Introduction, in Deity & Death, ed. Spencer J. Palmer (Provo, UT: Religious Studies Center, Brigham Young University, 1978), xiii–xx.
Death is universally regarded as the supreme crisis of life. Yet it may be the most sacred moment of human experience. This paradox suggests another—an increasing concern for death and dying coupled with a general predisposition to avoid talking about them. It is because of this ambivalence—our concern but our reluctance to talk—that these searching and revealing papers on deity and death take on so much significance.
People differ markedly in how they deal with the shock of death. Death has a significance that may be social, political, economic, religious, or deeply personal. Usually our response to death is a reflection of our view of life, including not only the precious life within each of us as individuals, but also of the marvelous and sometimes mysterious life within the universe as a whole. Thus our conception of death is a reliable indicator of how we relate to deity and the divine. Deity and death are two themes of single concern. And as such, they are common denominators in the otherwise diverse studies of comparative religion which comprise this book.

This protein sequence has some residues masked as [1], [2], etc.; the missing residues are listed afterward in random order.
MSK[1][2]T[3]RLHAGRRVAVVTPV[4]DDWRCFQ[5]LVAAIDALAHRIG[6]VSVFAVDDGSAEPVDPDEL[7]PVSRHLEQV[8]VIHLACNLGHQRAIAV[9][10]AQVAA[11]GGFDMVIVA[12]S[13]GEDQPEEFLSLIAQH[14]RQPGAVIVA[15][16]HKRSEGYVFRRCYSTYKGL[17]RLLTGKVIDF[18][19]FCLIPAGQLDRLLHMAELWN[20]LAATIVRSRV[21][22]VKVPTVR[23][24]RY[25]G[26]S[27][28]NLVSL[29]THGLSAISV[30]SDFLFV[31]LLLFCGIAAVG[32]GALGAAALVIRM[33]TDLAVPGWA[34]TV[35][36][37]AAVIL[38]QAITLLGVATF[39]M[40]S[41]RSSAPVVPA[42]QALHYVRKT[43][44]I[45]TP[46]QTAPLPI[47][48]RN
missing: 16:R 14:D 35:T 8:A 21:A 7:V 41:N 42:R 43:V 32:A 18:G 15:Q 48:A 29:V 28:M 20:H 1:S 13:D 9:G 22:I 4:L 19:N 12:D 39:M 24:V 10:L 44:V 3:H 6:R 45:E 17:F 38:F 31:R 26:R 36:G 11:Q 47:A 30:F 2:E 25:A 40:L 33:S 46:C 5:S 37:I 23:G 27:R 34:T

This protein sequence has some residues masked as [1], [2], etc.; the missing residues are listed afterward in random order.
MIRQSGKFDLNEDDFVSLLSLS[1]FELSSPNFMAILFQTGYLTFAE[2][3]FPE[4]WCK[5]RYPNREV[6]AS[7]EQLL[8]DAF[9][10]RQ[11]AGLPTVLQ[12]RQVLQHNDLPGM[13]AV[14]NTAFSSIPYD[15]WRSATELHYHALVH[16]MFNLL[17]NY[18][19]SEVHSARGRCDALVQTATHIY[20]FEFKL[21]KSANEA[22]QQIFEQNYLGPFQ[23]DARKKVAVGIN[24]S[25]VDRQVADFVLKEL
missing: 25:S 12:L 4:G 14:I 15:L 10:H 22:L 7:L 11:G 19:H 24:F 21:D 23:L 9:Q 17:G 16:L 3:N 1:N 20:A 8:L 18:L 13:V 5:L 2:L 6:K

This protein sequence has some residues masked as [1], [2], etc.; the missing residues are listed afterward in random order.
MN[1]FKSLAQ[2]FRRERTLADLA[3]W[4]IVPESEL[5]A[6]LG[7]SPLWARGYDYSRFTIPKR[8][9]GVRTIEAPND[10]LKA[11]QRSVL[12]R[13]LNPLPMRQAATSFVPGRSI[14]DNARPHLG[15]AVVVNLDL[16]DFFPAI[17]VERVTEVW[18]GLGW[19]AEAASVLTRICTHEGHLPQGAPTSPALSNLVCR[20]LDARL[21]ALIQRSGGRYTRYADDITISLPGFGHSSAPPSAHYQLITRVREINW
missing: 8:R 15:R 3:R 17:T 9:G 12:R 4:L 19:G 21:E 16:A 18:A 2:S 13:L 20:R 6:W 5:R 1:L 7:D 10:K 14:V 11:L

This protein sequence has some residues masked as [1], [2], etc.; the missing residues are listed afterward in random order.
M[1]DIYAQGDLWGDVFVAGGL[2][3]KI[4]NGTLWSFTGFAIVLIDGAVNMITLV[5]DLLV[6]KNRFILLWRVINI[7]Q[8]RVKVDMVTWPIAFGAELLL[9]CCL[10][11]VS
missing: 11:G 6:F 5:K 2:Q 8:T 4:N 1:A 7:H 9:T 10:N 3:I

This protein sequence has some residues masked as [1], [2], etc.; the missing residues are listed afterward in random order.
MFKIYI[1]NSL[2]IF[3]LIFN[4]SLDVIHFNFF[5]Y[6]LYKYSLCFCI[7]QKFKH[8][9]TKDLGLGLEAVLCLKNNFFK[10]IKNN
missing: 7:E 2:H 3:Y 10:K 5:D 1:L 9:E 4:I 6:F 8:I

We begin with an intriguing analysis of Korean, Mormon-American and Jewish customs surrounding death, prepared by Paul Dredge, an anthropologist whose findings include original research carried out in the countryside of South Korea. Dredge provides a number of contrasting variations: for in Korea the approach to death is not primarily theological—in which God is the overruling concern—it is social and humanistic in tone. Korean funeral customs are best understood in terms of social disruption. Ceremonial and symbolic efforts are intended to mend breaches in the structure of society caused by death.